By Zhou Kexin
July 7, 2022
Not only “illegal” but also “negative” opinions are now forbidden. Comparing the 2022 with the previous 2017 regulations shows that censorship will increase.
An Internet cafe ready for welcoming clients in Hong Kong. If they are considering posting comments, they should think twice. From Twitter.
Thousands of websites invite you to leave a comment on literally everything, from news to books and from food to sport, and China is no exception. These comments were never unsupervised, and in 2017 “Provisions on the Management of Internet Post Comments Services” already made it mandatory for those who managed websites where comments could be posted to know the real identity of users posting under pseudonyms, review the content, eliminate “unlawful” comments, and report those who had posted them to public security.
However, a preliminary review before the posts were published was mandatory only for comments on news. In other fields, the review might have occurred after posting, meaning that in the case, for example, of comments on a book or a movie the “unlawful” comment might have appeared and remained visible for a while, until reviewed and removed.
A new version of the Provisions has been published by the Cyberspace Administration of China, soliciting opinions until July 1, 2022 (a cosmetic “democratic” process preceding the promulgation of all new regulations), and is expected to come into force shortly.
What is interesting is a comparison between the 2017 and 2022 Provisions. The main change is that the rules regulating comments about news are now extended to all subjects. All should be reviewed before publications. This does not mean, the new Provisions specify, that web site managers are exempted for controlling the comments and discussions after they have been published. But now this is a second check—presumably, because that a comment is dangerous may not be obvious at first sight, and emerge only from the subsequent discussion—while the first check should be performed before publication.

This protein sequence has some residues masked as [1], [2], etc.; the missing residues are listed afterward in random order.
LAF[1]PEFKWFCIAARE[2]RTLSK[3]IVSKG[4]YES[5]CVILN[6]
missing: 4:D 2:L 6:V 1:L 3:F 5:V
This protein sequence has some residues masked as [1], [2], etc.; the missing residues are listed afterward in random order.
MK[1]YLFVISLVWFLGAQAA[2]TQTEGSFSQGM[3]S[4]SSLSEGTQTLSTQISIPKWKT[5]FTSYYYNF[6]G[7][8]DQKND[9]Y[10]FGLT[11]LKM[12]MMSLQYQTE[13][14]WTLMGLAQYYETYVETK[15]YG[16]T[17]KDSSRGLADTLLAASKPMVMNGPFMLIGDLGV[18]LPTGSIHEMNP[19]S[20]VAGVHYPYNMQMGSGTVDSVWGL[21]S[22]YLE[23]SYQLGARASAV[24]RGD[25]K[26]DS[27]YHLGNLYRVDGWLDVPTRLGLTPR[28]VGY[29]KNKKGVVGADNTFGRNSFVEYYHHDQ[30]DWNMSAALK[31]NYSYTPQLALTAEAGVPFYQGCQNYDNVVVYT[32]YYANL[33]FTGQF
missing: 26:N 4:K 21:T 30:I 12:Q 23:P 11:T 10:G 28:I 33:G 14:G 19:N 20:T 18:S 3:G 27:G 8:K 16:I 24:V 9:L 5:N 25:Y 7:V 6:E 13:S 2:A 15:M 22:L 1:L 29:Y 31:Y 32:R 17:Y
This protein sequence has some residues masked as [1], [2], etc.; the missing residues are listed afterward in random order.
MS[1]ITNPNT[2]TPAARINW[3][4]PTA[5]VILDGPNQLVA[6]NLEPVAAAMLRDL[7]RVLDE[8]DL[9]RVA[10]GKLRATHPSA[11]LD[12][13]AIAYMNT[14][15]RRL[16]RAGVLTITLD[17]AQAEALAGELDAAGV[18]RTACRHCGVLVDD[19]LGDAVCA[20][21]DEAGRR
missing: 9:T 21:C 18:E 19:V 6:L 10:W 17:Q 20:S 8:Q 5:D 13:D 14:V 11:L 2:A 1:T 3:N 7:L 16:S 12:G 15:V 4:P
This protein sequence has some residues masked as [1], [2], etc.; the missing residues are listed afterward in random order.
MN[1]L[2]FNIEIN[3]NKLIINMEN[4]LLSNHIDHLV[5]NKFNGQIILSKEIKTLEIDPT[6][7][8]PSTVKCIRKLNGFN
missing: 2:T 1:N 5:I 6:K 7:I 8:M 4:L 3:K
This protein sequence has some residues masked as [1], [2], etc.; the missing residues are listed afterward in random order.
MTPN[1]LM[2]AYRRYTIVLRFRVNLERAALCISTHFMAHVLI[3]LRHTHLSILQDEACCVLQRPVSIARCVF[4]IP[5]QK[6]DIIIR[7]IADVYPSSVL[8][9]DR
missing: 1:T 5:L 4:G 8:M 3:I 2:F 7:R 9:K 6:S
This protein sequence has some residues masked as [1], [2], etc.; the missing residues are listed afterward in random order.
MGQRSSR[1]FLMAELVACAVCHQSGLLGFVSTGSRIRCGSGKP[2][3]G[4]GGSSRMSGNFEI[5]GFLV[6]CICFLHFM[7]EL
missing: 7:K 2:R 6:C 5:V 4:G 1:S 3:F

In case of comments that may have a special “influence on public opinion or the capability for social mobilization,” the principles of national security should be applied. When in doubt, site managers should contact public security.
A second important change is that the comments should not only “respect the law,” as provided in the 2017 version, but “affirm the core Socialist values.” The latter are now ubiquitous in Chinese laws and regulations. Those who post comments should understand that the ultimate purpose of the Internet in China is to spread official propaganda, and behave accordingly.
A third decisive change is that while in the 2017 Provisions “unlawful” comments were prohibited, now the prohibition refers to “unlawful and negative” posts. “Negative” posts are those not necessarily “unlawful” but nonetheless not aligned with the CCP and its policies.
Finally, posting under pseudonyms remains permissible, under the principle already included in the 2017 Provisions “real name on file but whatever you want up front.” However, what is new in the 2022 version is that those managing the web sites should also have a look at the social credit of those who post (whose identity they know), and be particularly vigilant if their social credit is bad.